I've been meaning to add something to Poetry Friday for a long time now, but I don't read much of the stuff. Since this is a picture book with rhyming text, I'm calling it poetry.
Book: A Child's Guide to Common Household Monsters
Author: James Otis Thach
Illustrator: David Udovic
Late at night, a little girl sneaking a midnight snack hears creepy noises. It’s probably the wind, right? Or the cat! But the author assures us:
But now perhaps you’re old enough to finally know the truth,
Your house is full of monsters, from the basement to the roof!
Knowledge being power, the girl steels herself to peek underneath her bed at the gangly, orangutanish monster who lives there, eating her socks. He’s not so bad, but what about the monster in the closet? Each monster is terified of the one who comes next, until the final basement monster. And who is the basement monster scared of?
This picture book combined clever poetry (the slightly clumsy rhyme of truth/roof is made up by the kooky turn of phrase about “music to his nose”) with a common preoccupation among the audience and a reassurance that nobody is ever as scary as they seem, once you get to know them.
Luckily, they matched the cute story with gorgeously detailed illustrations. One thing that I noticed on my third or fourht perusal was that once the little girl meets the monsters, they are drawn as if they are three- or four-year-olds, compared to the girl’s seven or eight. The closet monster clutches a teddy bear, the under-bed monster sucks his finger, and they all cling to the girl in their journey through the house.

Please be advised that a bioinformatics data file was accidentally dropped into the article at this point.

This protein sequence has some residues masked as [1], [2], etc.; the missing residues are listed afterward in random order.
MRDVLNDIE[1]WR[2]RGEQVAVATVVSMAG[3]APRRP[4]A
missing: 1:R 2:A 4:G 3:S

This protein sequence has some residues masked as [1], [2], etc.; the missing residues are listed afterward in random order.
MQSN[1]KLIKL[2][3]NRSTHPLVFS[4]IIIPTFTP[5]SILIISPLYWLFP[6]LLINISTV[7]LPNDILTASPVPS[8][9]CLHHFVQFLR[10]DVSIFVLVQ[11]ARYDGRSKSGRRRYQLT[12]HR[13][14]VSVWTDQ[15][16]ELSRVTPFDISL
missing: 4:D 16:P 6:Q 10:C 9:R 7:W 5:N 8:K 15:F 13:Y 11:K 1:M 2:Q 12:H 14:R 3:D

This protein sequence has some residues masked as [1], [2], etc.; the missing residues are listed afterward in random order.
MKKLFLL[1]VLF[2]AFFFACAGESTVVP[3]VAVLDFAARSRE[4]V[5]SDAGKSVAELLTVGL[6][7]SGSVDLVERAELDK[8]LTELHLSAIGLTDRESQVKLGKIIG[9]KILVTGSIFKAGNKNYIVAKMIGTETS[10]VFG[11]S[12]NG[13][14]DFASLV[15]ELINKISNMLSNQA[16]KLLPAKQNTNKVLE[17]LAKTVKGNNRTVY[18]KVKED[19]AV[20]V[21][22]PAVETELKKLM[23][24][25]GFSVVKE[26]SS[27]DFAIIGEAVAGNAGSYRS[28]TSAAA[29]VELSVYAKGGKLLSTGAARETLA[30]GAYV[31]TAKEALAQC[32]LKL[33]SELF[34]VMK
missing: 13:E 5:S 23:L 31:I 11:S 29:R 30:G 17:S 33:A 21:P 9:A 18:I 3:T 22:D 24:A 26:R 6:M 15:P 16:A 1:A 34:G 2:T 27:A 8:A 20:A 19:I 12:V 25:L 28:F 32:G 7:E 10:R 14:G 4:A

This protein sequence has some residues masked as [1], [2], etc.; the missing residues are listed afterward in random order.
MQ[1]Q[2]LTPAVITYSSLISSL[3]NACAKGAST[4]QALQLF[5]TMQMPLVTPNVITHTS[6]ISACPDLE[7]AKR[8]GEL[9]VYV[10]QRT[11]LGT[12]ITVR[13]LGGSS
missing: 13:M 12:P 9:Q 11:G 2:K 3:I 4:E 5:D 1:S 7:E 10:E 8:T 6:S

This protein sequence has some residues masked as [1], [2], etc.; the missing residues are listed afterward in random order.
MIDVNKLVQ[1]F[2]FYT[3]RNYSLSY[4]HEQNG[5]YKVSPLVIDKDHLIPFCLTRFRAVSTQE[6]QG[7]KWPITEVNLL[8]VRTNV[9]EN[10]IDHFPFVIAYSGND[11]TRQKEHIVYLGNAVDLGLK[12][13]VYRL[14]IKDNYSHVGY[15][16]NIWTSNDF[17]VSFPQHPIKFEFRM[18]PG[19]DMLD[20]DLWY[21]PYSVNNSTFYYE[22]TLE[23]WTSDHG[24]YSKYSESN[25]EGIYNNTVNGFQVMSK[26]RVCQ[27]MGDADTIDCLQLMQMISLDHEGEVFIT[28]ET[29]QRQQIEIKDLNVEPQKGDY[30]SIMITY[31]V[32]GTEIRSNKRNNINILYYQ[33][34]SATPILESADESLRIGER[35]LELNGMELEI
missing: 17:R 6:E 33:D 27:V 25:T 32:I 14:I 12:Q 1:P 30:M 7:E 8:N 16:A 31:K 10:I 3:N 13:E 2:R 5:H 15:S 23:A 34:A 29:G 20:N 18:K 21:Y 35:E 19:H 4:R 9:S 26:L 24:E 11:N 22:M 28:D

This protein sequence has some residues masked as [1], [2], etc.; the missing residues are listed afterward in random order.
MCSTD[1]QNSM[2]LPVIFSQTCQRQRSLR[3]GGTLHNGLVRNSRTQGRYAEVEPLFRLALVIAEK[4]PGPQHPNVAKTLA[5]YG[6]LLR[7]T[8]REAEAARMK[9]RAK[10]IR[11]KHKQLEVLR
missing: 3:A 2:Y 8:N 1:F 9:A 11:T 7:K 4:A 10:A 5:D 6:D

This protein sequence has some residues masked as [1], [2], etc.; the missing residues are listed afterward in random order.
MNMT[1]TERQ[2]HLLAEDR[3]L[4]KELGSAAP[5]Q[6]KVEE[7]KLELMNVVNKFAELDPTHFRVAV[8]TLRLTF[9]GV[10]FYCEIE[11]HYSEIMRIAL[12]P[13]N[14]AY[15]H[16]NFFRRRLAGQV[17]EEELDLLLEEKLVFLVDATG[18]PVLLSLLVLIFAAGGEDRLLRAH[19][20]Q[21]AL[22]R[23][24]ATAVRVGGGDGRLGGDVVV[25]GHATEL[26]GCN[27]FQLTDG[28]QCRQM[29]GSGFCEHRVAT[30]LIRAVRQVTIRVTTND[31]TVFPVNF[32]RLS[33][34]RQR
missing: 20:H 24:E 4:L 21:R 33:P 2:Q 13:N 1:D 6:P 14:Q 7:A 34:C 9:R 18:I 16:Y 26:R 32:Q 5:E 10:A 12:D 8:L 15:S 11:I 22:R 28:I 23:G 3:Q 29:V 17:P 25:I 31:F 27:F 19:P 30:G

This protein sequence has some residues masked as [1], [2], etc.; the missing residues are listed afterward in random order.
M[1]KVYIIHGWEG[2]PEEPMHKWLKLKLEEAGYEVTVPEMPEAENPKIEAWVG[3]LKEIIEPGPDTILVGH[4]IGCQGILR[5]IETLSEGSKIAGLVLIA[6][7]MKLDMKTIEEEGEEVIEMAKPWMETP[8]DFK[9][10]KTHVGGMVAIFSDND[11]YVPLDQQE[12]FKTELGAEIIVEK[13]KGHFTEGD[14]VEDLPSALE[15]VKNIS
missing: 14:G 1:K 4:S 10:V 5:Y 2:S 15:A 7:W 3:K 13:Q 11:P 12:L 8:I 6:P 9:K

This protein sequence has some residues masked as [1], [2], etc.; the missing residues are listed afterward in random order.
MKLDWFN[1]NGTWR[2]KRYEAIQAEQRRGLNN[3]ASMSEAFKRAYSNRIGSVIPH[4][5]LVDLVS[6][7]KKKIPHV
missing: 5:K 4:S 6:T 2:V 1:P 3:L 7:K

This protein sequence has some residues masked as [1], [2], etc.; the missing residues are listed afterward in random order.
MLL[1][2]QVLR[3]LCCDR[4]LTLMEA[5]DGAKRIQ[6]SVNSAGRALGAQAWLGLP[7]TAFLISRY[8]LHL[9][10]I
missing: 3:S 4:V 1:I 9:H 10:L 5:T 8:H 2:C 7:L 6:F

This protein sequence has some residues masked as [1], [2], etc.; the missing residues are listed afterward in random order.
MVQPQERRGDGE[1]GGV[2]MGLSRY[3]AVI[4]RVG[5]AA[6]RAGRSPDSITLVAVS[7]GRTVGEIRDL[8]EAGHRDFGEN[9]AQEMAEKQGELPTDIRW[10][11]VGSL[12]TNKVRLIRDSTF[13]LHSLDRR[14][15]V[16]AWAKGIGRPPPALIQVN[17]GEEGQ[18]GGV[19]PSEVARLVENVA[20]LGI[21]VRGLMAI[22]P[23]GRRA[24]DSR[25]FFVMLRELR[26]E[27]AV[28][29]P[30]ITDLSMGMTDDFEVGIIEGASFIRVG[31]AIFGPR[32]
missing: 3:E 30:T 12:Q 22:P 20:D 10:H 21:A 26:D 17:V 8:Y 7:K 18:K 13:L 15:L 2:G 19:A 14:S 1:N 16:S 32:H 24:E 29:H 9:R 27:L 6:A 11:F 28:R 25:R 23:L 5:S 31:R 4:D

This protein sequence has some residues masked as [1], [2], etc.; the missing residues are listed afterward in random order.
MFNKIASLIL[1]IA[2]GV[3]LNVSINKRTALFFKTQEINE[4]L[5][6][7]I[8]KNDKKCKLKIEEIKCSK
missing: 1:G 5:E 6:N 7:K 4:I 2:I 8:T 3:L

My favorite illustrations were the four dual-page vertical spreads. Good choice, Udovic and/or layout guys. I could spend all day studying the little details in each picture. (Follow the progress of the under-bed-monster’s roller skates as he traverses the house, for instance.)
One last thing: I’m not entirely sure why the little girl seems to have blue-streaked hair. It’s a bit of minor weirdness that caught my eye in this otherwise delightful picture book.
Great for readalouds (I tried it out on a preschool, who loved it), kids dealing with monster fears, and kids after a safe shivery time.
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